The High Violets are high on the obscurity radar, even as far as Myspace bands go. However, the Portland band stands apart from many of its dream-pop contemporaries through its marriage of the right mixture of bite and beauty. To Where You Are is a potent little album that raises quite a bar above its bland name.
There’s some respectable guitar work on this disc. Clint Sargent knows how to make a telecaster howl like a razor-encrusted dog in heat. His wailing distortion and powerhouse tremolo give the music a necessary punch to elevate it above the general collage of four-piece indie acts. “Love is Blinding” hits that spinal nerve that causes your extremities to tingle with involuntary joy. Its merciless guitar attack and thick bass charge like a Panzer division. Be prepared to stick this one on repeat for the next few hours.
The band’s vocalist, Kaitlyn ni Donovan is rooted in 1980s dark pop melodies like Aimee Mann’s work with Till Tuesday more than in the angsty power pop of the 1990s. She can provide her own harmonies adeptly and also churns out some pretty flash riffs. Spinning a mix of Sonic Youth’s Daydream Nation flangy guitars, she knows how to choose her influences. The rippling bass lines from Aaron Overstreet punctuate the clean strums and give them wings. The three-note hopscotch riff from the opening of “Nocturnal” could have sounded right at home on The Pixies’ Doolittle. In fact, the whole track has the dynamic of the famed Boston rockers, with Joey Santiago leads and Kim Deal bass. ll that’s missing is the brimstone vocals of Black Francis. It’s a nice little instrumental intermission, with Donovan’s wailing backing vocals rising and falling like a sine wave.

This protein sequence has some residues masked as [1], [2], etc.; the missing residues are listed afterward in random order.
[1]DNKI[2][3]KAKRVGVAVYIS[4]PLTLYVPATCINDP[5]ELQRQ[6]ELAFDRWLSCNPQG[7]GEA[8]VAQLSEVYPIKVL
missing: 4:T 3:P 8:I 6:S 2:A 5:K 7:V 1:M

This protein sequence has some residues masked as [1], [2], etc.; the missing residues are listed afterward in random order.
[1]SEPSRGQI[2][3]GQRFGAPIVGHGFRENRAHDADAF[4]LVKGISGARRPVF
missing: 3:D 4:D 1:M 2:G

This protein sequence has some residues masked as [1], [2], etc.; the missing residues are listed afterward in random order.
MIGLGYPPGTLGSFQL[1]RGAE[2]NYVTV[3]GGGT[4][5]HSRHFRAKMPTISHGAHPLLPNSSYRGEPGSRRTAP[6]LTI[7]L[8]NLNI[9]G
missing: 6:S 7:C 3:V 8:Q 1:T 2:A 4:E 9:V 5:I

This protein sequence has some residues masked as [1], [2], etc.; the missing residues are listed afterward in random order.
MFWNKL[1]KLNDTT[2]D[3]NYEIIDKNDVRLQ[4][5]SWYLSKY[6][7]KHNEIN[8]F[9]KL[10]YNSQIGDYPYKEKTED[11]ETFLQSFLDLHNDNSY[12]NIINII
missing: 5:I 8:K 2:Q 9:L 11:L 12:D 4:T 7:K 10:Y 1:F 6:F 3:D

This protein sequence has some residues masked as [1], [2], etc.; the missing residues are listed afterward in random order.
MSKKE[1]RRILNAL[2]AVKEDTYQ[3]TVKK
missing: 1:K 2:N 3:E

The High Violets’ crunchiest songs closely resemble a similar obscure ensemble of the 1990s called Medicine. Loud, twisted effect guitars in the style of My Bloody Valentine mixed with the lofty harmonies of a dreamy female vocalist. The same’s true on To Where You Are and it sounds damn good. “Invitation” opens with bright oscillation of Donovan’s guitar, with a flange glaze and Sargent’s plaintive leads that sound like sorrowful birds in a gray spring. Donovan’s vocals are oddly close to late-ninetees Lilith Fair-ites like Sarah McLachlan on this track, with their distance and breathy quality. Sargent digs it in deep on his solo, adding a gravity that pierces everything else like a needle.
Though The High Violets hit their apex on their power-rock tracks, there’s plenty here for everyone. “Cool Green” sounds like Ray of Light-era Madonna with its electro-vibraphone congas and Kaitlyn ni Donovan’s warped angel vocals. She oscillates smoothly between jaded speech and lofty sustains in this danceable track.
The High Violets may never break out of the indie arena, but they certainly make an impression on To Where You Are. This one’s a keeper.